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Current Awareness 2021: March

Up-to-date topics of interest to researchers

What is current awareness

Current awareness is the term used to describe staying informed by keeping up to date with the latest publications, research and news in your field.

The perspective of current awareness is the present and the forthcoming, as opposed to the retrospective. 

Current awareness ranges from looking for information on specific topics on a regular basis (and this usually involves the assistance of your Personal Librarian to help you set up a search profile matched to your research interests) to embracing a wider, more general, and cross-disciplinary view that brings an element of serendipity into your search for the latest information.

Informally, researchers remain alert in all contexts for useful information and insights that will inform their daily practice, their research, and spark off innovative and creative ideas for new avenues of research.

Website of the month

Consumers International is the membership organisation for consumer groups around the world.


We believe in a world where everyone has access to safe and sustainable products and services. We bring together over 200 member organisations in more than 100 countries to empower and champion the rights of consumers everywhere.

We are their voice in international policy-making forums and the global marketplace to ensure they are treated safely, fairly and honestly. We are resolutely independent, unconstrained by businesses or political parties.

We work in partnership and exercise our influence with integrity, tenacity and passion to deliver tangible results.


We face complex challenges in ensuring everyone has access to sustainably-managed water and sanitation services. To meet this aim, UN-Water informs policy processes by identifying emerging issues and developing effective, collaborative responses. Landmark agreements in recent years on disaster risk reduction, financing, climate change, and the overarching 2030 Agenda for Sustainable Development have created a global framework that is intrinsically connected and mutually reinforcing.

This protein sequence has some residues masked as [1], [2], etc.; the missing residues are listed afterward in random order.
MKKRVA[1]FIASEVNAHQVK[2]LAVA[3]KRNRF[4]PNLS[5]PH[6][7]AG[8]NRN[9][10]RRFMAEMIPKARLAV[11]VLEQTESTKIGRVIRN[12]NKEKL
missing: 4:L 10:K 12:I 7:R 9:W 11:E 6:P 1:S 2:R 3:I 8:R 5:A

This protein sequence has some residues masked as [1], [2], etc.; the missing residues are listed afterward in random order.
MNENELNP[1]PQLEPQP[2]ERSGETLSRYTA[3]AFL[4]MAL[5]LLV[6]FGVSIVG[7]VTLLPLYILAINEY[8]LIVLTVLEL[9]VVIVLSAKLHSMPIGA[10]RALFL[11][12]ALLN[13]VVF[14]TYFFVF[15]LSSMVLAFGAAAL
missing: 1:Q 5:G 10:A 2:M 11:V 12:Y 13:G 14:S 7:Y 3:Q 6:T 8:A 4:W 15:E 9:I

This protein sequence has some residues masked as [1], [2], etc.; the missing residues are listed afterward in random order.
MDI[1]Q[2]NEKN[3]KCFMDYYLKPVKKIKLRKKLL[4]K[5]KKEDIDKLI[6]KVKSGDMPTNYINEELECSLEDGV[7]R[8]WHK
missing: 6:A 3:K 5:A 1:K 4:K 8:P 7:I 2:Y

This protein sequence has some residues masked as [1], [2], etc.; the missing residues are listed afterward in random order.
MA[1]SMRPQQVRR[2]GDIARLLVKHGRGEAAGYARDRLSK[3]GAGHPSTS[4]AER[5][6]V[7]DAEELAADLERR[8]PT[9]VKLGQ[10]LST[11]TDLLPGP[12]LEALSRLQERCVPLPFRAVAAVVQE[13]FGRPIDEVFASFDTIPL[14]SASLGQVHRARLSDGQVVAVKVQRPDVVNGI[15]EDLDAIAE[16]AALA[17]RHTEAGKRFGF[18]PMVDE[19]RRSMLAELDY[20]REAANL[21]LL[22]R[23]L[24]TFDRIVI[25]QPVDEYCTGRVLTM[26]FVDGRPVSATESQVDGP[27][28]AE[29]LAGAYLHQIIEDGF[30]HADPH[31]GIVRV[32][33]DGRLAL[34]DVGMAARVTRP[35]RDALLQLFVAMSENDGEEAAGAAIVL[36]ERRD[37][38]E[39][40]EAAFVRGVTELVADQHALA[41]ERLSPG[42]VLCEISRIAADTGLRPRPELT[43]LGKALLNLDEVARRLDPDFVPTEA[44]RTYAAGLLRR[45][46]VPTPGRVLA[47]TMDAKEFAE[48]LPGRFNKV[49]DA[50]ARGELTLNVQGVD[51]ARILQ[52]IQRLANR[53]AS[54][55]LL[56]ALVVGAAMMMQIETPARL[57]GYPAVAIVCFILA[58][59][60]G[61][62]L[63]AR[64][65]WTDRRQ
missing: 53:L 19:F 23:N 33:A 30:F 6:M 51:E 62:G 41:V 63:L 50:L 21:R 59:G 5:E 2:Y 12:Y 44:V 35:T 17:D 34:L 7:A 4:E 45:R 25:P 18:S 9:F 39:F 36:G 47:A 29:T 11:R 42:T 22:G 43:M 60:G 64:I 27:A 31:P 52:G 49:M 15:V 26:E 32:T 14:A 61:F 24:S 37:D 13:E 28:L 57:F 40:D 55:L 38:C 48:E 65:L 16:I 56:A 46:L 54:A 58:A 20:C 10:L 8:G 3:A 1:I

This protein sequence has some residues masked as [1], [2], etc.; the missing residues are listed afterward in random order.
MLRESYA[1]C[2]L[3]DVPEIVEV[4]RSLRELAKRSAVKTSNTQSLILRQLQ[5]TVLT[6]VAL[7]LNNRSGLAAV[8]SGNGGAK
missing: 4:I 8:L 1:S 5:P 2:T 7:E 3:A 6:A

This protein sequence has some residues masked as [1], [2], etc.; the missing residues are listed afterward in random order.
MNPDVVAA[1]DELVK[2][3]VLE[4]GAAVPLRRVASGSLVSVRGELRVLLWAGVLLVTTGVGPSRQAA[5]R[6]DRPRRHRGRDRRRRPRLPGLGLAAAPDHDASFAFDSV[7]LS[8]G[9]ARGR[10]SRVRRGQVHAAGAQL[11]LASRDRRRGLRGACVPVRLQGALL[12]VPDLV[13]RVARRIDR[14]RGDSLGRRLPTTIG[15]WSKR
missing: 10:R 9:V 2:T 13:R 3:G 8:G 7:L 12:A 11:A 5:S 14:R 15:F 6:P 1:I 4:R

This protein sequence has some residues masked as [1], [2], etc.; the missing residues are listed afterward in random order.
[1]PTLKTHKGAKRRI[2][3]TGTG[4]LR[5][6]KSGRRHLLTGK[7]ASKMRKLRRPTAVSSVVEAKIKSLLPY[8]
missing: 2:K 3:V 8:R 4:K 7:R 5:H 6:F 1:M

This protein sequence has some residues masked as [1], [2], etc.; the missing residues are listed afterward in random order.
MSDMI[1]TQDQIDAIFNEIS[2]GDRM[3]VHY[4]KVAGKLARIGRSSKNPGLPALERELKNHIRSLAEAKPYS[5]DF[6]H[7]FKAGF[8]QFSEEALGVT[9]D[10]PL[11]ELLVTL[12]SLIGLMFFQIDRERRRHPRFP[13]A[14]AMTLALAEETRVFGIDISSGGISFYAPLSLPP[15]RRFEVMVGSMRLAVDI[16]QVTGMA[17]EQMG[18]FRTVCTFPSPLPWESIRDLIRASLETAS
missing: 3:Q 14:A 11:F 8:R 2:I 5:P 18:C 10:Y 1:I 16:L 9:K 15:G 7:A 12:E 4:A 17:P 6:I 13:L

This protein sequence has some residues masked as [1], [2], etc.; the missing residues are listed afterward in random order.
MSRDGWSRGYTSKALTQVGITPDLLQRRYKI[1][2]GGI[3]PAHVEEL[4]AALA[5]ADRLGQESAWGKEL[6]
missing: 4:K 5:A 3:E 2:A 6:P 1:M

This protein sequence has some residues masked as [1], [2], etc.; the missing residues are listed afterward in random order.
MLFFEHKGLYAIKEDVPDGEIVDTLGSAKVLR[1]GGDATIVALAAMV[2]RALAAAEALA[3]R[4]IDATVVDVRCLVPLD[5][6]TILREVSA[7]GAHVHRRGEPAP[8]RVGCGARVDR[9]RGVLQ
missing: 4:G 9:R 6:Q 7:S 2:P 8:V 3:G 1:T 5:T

Further reading

On Water development:

The United Nations World Water Development Report (UN WWDR) is an annual and thematic report that focuses on different strategic water issues each year and aims to provide decision-makers with the tools to implement sustainable use of our water resources. It also includes regional aspects, hotspots, examples and stories, making the report relevant to a broad range of readers, at different levels and in different geographical areas.

Water means different things to different people in different settings. By sharing all the different ways water benefits our lives, we can value water properly and safeguard it effectively for everyone. Valuing water appropriately is key to achieving the United Nations Global Goals.

On World Water Day, 22 March, the UN World Water Development Report  2021 on 'Valuing Water' will be launched.

Water is complex because it is linked to almost everything in the world. But complexity should not hinder understanding: Water is a precondition for human existence and for the sustainability of the planet.

On these pages, explore the multiple dimensions of water and sanitation.

On Consumer:

  • The United Nations Guidelines for Consumer Protection are a valuable set of principles that set out the main characteristics of effective consumer protection legislation, enforcement institutions and redress systems. Furthermore, the Guidelines assist interested Member States in formulating and enforcing domestic and regional laws, rules and regulations that are suitable to their economic, social and environmental circumstances; they also help promote international enforcement cooperation among Member States and encourage the sharing of experiences in consumer protection.